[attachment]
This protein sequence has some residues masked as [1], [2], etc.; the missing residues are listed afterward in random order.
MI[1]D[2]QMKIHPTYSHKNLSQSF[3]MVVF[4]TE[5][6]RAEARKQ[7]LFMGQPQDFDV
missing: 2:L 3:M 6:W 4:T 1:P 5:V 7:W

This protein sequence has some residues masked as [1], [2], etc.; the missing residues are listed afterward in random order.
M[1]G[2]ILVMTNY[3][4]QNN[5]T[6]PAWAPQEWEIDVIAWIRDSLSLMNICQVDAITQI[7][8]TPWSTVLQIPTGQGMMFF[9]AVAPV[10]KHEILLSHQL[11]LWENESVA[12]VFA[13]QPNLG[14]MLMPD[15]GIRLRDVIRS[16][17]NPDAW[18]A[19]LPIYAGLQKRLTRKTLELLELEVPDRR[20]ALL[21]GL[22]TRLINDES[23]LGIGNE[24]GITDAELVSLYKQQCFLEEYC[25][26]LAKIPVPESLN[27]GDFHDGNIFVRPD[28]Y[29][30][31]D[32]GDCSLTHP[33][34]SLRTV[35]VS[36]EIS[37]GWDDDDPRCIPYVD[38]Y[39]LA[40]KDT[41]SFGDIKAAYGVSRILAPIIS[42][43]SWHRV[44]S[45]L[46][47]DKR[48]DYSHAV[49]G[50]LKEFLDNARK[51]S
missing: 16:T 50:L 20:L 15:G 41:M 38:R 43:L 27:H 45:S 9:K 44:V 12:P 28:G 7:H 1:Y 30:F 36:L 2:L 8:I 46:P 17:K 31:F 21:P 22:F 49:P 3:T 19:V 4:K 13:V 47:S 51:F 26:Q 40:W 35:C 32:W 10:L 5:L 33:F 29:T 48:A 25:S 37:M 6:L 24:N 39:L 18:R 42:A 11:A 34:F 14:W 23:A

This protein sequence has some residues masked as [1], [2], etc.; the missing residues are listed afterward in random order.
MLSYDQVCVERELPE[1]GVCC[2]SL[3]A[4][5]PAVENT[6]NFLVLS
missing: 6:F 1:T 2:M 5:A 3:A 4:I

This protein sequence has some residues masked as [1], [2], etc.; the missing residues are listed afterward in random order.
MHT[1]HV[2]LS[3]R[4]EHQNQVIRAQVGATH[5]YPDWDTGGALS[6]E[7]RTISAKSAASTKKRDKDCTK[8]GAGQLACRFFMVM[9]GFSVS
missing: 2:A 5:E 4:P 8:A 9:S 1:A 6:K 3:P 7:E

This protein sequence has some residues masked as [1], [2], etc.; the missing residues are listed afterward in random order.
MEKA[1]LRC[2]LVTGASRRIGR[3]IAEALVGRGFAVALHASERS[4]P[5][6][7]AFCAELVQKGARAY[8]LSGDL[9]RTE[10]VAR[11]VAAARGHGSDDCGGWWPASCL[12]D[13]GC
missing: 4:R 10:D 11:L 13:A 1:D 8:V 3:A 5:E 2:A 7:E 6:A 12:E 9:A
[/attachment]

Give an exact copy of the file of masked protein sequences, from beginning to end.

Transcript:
This protein sequence has some residues masked as [1], [2], etc.; the missing residues are listed afterward in random order.
MI[1]D[2]QMKIHPTYSHKNLSQSF[3]MVVF[4]TE[5][6]RAEARKQ[7]LFMGQPQDFDV
missing: 2:L 3:M 6:W 4:T 1:P 5:V 7:W

This protein sequence has some residues masked as [1], [2], etc.; the missing residues are listed afterward in random order.
M[1]G[2]ILVMTNY[3][4]QNN[5]T[6]PAWAPQEWEIDVIAWIRDSLSLMNICQVDAITQI[7][8]TPWSTVLQIPTGQGMMFF[9]AVAPV[10]KHEILLSHQL[11]LWENESVA[12]VFA[13]QPNLG[14]MLMPD[15]GIRLRDVIRS[16][17]NPDAW[18]A[19]LPIYAGLQKRLTRKTLELLELEVPDRR[20]ALL[21]GL[22]TRLINDES[23]LGIGNE[24]GITDAELVSLYKQQCFLEEYC[25][26]LAKIPVPESLN[27]GDFHDGNIFVRPD[28]Y[29][30][31]D[32]GDCSLTHP[33][34]SLRTV[35]VS[36]EIS[37]GWDDDDPRCIPYVD[38]Y[39]LA[40]KDT[41]SFGDIKAAYGVSRILAPIIS[42][43]SWHRV[44]S[45]L[46][47]DKR[48]DYSHAV[49]G[50]LKEFLDNARK[51]S
missing: 16:T 50:L 20:L 15:G 41:M 38:R 43:L 27:H 45:S 9:K 44:V 12:P 28:G 7:H 1:Y 30:F 36:L 2:L 8:I 46:P 17:K 31:F 21:P 22:F 49:P 3:T 19:V 4:K 13:V 47:S 51:F 26:Q 40:W 35:C 32:W 10:L 5:L 33:F 29:T 48:A 25:S 37:M 6:L 24:N 39:L 18:R 42:A 11:A 34:F 14:W 23:A

This protein sequence has some residues masked as [1], [2], etc.; the missing residues are listed afterward in random order.
MLSYDQVCVERELPE[1]GVCC[2]SL[3]A[4][5]PAVENT[6]NFLVLS
missing: 6:F 1:T 2:M 5:A 3:A 4:I

This protein sequence has some residues masked as [1], [2], etc.; the missing residues are listed afterward in random order.
MHT[1]HV[2]LS[3]R[4]EHQNQVIRAQVGATH[5]YPDWDTGGALS[6]E[7]RTISAKSAASTKKRDKDCTK[8]GAGQLACRFFMVM[9]GFSVS
missing: 2:A 5:E 4:P 8:A 9:S 1:A 6:K 3:P 7:E

This protein sequence has some residues masked as [1], [2], etc.; the missing residues are listed afterward in random order.
MEKA[1]LRC[2]LVTGASRRIGR[3]IAEALVGRGFAVALHASERS[4]P[5][6][7]AFCAELVQKGARAY[8]LSGDL[9]RTE[10]VAR[11]VAAARGHGSDDCGGWWPASCL[12]D[13]GC
missing: 4:R 10:D 11:L 13:A 1:D 8:V 3:A 5:E 2:A 7:E 6:A 12:E 9:A